“Piano Break, 33 A.D.” is the final track on Sho Baraka’s excellent album. The offending song opens with an homage to the great American Puritan Jonathan Edwards – “Are we sinners in the hands of an angry God?/Or is God being judged by a sinning mob?” The song goes on to detail societal sins (eugenics, abortion, and racism) as well as confessing Sho Baraka’s struggles. Confessing his past sins and failures was what was too much for Lifeway and some of the Christian retailer’s customers.

After asking “Who can judge our moral conduct?” Baraka bluntly reveals that “I was an insecure boy who just thought that he was a genius/But always pissed off, that’s because I thought with my penis.”

As try as I might, I’m having a hard time understanding why any Christian would be offended by the lyrics quoted above, especially considering the context. First, there are several ways that Sho Baraka could’ve articulated the truth of his past that are actually crass, if not downright obscene. Secondly, his confession is appropriately stark and reveals the heart of a man who knows that he is a sinner but who is resting in the truth that he is a sinner saved by faith and held firmly in God’s hands. The word is simply not offensive, unless, of course, the listener takes offense at how Sho Baraka laid his lustful past at the foot of the cross.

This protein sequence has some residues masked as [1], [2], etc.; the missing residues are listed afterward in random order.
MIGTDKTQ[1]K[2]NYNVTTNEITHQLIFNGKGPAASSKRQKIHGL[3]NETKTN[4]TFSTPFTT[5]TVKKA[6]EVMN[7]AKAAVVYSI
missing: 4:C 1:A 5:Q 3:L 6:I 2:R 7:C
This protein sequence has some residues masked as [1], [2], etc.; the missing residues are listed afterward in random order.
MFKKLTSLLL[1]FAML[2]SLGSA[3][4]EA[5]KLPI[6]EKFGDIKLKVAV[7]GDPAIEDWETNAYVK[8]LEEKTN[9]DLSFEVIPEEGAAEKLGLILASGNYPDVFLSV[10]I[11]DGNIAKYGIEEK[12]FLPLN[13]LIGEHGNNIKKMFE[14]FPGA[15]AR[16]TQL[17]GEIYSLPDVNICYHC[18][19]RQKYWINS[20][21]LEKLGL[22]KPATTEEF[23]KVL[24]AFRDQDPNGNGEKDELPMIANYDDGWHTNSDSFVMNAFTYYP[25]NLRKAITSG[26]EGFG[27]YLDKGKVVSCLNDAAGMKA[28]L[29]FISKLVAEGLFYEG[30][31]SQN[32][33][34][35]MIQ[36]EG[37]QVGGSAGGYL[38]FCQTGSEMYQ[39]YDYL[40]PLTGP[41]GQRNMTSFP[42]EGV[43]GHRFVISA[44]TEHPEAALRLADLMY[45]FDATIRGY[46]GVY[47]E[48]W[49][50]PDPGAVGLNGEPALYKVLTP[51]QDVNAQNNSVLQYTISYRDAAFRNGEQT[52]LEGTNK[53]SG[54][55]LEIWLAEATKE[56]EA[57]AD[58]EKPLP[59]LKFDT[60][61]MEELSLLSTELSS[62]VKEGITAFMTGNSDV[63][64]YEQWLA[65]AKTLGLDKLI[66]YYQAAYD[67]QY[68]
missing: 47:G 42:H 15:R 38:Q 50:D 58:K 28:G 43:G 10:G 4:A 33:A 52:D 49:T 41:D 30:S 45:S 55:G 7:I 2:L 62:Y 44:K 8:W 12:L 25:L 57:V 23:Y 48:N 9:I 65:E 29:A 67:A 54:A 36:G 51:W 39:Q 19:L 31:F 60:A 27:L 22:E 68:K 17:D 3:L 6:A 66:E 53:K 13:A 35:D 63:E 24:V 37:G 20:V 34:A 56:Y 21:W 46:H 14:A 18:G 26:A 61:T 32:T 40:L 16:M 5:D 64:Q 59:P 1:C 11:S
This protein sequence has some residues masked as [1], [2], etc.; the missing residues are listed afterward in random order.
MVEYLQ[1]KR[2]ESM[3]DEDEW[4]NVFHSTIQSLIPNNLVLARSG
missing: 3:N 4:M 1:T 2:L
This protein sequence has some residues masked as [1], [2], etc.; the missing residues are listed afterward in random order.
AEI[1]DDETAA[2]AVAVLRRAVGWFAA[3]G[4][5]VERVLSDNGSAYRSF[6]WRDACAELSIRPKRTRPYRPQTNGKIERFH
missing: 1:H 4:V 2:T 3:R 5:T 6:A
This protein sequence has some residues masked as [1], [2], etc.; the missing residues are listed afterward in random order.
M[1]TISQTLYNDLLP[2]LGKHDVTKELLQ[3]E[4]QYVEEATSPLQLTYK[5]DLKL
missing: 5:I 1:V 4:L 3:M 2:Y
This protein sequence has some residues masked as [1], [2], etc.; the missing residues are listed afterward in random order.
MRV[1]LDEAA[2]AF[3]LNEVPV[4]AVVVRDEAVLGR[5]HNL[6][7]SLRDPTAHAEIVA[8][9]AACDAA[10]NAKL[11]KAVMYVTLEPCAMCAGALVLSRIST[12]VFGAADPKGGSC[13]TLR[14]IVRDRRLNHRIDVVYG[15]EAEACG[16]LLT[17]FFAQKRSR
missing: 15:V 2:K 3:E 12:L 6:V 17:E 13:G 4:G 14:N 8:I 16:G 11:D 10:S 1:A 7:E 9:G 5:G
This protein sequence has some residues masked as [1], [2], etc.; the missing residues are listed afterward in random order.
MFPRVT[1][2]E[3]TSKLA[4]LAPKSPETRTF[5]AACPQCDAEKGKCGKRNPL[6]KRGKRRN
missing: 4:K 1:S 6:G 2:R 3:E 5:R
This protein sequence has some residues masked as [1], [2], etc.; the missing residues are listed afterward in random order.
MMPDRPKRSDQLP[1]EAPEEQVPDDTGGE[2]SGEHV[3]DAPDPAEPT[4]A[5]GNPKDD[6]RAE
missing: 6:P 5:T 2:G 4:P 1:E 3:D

Sadly, however, get enough people involved in something and things that the majority never even thought to be offended at will become an issue. Apparently, this is what happened when Lifeway’s customers began buying The Narrative. Lifeway, of course, and not needing my permission, can stock their stores however they see fit. And while other writers have attempted to divine the motives of Lifeway’s offended customers, I’m going to resist the urge. To be charitable, I don’t want to assume motives about individual brothers and sisters in Christ without having the opportunity to talk to them. I do, however, want to conclude by calling Lifeway to task for failing to be good stewards of aesthetics.

Not long after the story broke about Lifeway giving Sho Baraka the boot, a filmmaker friend of mine sent me a text message attempting to convince me to write an article listing the ten albums that Lifeway should remove from their stock before The Narrative. While an intriguing idea, that seems like way too much work that would require wading through a lot of unenjoyable music. A quick perusal of Lifeway’s website reveals that the company shills products like the movie War Room, a plethora of Amish romance novels, and a wide assortment of toothless, theologically anemic Christian pop music. While willing to take a stand against the contextually appropriate use of the word “penis,” Lifeway seems to have next to no quality control when it comes to aesthetic standards. I have written quite a bit about Christians and aesthetics, and I’m not going to rehash my arguments (if, however, you are interested in reading those articles, please click here, here, here, and here).